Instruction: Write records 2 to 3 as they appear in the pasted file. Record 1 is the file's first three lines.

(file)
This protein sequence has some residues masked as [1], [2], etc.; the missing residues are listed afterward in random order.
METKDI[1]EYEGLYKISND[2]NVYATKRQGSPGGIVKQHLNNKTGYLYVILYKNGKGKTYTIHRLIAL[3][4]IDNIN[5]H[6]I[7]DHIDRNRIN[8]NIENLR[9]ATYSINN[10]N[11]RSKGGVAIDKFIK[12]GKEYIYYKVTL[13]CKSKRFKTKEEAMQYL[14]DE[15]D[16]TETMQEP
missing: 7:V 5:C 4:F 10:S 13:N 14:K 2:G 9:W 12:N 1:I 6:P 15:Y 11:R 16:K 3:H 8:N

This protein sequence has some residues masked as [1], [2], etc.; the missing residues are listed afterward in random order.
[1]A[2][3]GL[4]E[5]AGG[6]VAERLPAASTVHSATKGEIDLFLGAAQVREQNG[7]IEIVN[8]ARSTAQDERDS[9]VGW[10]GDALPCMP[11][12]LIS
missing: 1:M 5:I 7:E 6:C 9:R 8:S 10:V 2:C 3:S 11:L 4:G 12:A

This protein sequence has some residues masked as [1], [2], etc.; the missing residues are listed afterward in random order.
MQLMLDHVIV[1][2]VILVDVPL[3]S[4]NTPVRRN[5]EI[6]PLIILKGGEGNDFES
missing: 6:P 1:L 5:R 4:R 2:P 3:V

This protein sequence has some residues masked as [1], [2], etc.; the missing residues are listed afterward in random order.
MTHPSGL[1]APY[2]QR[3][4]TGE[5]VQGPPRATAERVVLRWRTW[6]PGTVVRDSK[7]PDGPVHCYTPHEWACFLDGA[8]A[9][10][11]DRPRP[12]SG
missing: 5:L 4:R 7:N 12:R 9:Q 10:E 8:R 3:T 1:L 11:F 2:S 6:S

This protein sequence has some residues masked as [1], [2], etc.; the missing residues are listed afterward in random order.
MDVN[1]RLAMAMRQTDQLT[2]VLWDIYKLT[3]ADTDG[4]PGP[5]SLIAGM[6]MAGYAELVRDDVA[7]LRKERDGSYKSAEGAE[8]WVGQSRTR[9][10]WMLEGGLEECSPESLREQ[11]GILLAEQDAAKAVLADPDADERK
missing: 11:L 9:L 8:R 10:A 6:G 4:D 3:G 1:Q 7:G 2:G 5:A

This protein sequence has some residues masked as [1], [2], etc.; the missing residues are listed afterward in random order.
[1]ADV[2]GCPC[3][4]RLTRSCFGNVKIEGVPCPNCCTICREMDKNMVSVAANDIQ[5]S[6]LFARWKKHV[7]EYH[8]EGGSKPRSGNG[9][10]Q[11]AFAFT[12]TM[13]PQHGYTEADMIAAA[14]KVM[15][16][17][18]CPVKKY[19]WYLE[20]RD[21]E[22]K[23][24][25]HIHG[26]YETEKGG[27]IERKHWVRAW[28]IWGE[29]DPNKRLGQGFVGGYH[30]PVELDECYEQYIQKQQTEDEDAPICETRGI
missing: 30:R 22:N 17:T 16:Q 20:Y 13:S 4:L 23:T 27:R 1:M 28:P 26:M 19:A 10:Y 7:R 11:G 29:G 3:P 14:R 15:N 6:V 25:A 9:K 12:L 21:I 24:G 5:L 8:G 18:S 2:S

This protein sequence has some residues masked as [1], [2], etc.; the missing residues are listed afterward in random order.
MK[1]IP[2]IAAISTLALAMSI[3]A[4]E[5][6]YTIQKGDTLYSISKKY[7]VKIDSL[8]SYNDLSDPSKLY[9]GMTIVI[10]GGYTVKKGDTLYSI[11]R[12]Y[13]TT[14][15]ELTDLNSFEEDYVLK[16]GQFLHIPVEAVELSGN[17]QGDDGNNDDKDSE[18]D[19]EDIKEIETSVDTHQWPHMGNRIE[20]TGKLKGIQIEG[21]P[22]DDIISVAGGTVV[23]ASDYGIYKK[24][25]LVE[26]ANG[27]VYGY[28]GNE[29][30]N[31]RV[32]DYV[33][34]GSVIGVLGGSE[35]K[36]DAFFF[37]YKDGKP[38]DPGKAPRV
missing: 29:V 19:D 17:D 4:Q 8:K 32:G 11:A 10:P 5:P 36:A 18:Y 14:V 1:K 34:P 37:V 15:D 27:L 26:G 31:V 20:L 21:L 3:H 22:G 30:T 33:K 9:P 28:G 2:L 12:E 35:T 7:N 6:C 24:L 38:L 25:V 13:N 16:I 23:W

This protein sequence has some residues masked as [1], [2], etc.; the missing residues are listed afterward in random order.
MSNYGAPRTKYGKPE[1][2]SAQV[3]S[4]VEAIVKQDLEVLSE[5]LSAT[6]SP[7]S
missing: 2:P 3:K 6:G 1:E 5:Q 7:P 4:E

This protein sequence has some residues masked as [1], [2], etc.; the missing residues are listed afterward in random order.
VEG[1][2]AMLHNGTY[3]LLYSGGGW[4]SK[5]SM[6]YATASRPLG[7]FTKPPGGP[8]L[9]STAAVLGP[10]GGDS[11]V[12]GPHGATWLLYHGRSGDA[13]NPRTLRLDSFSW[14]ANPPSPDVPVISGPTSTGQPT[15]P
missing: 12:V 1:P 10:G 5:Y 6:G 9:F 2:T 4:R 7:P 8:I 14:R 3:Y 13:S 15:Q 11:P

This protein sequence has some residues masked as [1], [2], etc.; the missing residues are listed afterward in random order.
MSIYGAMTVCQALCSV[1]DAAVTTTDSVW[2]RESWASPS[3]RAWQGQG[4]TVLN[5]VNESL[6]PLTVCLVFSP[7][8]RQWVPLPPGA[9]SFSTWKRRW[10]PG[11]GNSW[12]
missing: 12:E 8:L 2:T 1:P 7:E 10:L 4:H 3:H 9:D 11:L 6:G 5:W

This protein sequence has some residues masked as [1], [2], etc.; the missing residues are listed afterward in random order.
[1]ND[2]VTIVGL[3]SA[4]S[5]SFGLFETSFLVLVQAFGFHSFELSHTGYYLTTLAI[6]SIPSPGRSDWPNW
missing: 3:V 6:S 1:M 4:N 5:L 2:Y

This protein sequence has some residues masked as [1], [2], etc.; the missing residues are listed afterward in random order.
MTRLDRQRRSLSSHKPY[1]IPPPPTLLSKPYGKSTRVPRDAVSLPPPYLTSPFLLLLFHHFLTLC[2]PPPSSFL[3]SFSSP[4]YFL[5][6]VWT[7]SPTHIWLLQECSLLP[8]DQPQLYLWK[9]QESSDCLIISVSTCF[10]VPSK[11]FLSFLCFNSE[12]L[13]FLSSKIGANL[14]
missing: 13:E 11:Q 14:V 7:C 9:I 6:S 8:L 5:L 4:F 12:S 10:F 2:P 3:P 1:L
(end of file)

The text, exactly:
This protein sequence has some residues masked as [1], [2], etc.; the missing residues are listed afterward in random order.
[1]A[2][3]GL[4]E[5]AGG[6]VAERLPAASTVHSATKGEIDLFLGAAQVREQNG[7]IEIVN[8]ARSTAQDERDS[9]VGW[10]GDALPCMP[11][12]LIS
missing: 1:M 5:I 7:E 6:C 9:R 8:S 10:V 2:C 3:S 11:L 4:G 12:A

This protein sequence has some residues masked as [1], [2], etc.; the missing residues are listed afterward in random order.
MQLMLDHVIV[1][2]VILVDVPL[3]S[4]NTPVRRN[5]EI[6]PLIILKGGEGNDFES
missing: 6:P 1:L 5:R 4:R 2:P 3:V